What worked? Teaching a class in public speaking at a Harlem YMCA in 1912. Carnegie understood in his gut the link between public speaking and success.
That class would form the basis of his ideas, methods and glorious self-improvement empire surrounding How to Win Friends and Influence People, first published in 1936. The book is still selling—300,000 copies in the United States last year alone.
Another brilliant stroke was changing the spelling of his name in 1919 from Carnagey to Carnegie, a name fairly pulsing with success.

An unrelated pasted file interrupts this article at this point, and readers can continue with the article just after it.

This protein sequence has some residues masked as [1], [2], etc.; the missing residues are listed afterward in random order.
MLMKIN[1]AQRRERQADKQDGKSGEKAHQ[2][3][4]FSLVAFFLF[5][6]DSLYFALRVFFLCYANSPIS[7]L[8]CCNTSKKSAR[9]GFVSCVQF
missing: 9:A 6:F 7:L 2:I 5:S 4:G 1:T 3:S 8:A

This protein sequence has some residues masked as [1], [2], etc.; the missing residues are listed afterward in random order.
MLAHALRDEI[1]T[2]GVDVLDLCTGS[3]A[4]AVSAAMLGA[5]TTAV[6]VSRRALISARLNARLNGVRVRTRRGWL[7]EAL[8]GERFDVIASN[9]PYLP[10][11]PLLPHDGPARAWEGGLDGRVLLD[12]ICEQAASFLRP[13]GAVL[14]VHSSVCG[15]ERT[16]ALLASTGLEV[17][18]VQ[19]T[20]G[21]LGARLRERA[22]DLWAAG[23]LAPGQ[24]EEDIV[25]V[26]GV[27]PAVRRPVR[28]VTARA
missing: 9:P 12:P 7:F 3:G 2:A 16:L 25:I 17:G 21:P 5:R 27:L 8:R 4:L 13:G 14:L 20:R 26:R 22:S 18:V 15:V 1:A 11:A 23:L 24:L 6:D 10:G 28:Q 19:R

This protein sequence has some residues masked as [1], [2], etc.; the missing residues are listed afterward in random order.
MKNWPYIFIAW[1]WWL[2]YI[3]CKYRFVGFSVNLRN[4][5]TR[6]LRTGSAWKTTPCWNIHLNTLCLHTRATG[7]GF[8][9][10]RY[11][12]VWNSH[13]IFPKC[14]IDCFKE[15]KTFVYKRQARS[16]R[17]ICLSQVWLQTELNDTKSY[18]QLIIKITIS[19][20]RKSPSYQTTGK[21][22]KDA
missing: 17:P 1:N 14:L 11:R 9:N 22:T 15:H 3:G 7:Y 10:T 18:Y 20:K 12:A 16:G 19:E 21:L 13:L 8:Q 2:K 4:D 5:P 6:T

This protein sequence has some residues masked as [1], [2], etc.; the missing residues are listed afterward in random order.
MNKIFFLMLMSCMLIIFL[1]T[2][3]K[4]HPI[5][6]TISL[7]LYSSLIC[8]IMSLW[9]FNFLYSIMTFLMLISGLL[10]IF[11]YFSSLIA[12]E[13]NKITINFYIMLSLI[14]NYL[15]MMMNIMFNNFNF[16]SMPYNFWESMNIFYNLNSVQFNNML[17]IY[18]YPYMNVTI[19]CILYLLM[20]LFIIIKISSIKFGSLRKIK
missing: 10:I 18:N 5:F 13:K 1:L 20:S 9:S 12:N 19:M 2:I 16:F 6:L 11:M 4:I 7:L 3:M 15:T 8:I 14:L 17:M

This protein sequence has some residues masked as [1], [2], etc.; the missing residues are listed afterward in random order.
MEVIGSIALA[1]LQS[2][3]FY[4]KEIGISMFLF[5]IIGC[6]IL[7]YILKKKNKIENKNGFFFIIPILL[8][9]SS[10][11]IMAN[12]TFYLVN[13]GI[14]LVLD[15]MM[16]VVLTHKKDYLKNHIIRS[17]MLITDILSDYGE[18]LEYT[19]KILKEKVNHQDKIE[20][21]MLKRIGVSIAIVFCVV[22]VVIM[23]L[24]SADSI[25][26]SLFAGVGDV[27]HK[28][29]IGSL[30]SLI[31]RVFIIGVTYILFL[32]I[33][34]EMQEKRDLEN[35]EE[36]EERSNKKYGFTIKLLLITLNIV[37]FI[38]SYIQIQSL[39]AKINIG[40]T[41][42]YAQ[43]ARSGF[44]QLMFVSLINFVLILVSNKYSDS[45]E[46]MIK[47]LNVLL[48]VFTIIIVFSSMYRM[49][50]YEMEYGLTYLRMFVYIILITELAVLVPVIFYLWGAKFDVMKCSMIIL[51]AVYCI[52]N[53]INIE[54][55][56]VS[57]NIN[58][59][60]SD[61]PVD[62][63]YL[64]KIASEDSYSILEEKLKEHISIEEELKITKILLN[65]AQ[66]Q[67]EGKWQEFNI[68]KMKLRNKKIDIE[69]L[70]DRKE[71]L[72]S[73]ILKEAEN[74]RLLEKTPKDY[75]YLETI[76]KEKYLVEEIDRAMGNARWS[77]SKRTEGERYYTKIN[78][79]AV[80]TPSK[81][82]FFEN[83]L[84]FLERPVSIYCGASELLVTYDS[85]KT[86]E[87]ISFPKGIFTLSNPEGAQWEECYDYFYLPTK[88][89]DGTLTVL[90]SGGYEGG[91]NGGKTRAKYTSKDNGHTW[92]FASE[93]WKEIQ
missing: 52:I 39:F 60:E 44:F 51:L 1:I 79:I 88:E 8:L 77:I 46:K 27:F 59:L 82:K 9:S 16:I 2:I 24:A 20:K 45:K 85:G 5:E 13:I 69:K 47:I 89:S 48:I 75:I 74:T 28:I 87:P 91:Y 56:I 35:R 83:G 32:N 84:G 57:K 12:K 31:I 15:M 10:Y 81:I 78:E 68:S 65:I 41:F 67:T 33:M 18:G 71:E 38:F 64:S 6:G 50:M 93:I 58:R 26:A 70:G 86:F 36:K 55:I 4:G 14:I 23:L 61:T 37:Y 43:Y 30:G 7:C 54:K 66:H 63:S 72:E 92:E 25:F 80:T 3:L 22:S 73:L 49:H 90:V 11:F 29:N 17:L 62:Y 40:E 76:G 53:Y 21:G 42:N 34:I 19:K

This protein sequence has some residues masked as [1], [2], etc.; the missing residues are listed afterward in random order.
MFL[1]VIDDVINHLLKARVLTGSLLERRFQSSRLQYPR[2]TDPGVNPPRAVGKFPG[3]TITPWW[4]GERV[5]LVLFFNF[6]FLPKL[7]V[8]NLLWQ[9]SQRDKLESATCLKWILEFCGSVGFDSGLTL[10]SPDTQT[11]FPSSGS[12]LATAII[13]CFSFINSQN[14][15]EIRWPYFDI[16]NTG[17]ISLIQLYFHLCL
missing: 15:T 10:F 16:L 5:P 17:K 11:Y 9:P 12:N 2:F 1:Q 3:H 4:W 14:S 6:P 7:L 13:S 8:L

The 30 principles Carnegie laid out are blindingly obvious and devilishly hard to achieve, including “Let the other person do a great deal of the talking,” “The only way to get the best of an argument is to avoid it” and “Arouse in the other person an eager want.”
Those ideas still work.
A couple of Carnegie’s biggest fans: Warren Buffett and Lee Iacocca, both of whom claim to have been shrinking violets before they embraced the Dale Carnegie way.
“I’ve never claimed to have a new idea,” he said. “Of course I deal with the obvious. I present, reiterate and glorify the obvious—because the obvious is what people need to be told.”
— Adapted from “The Best Salesman in the Business,” Daniel Okrent, Fortune.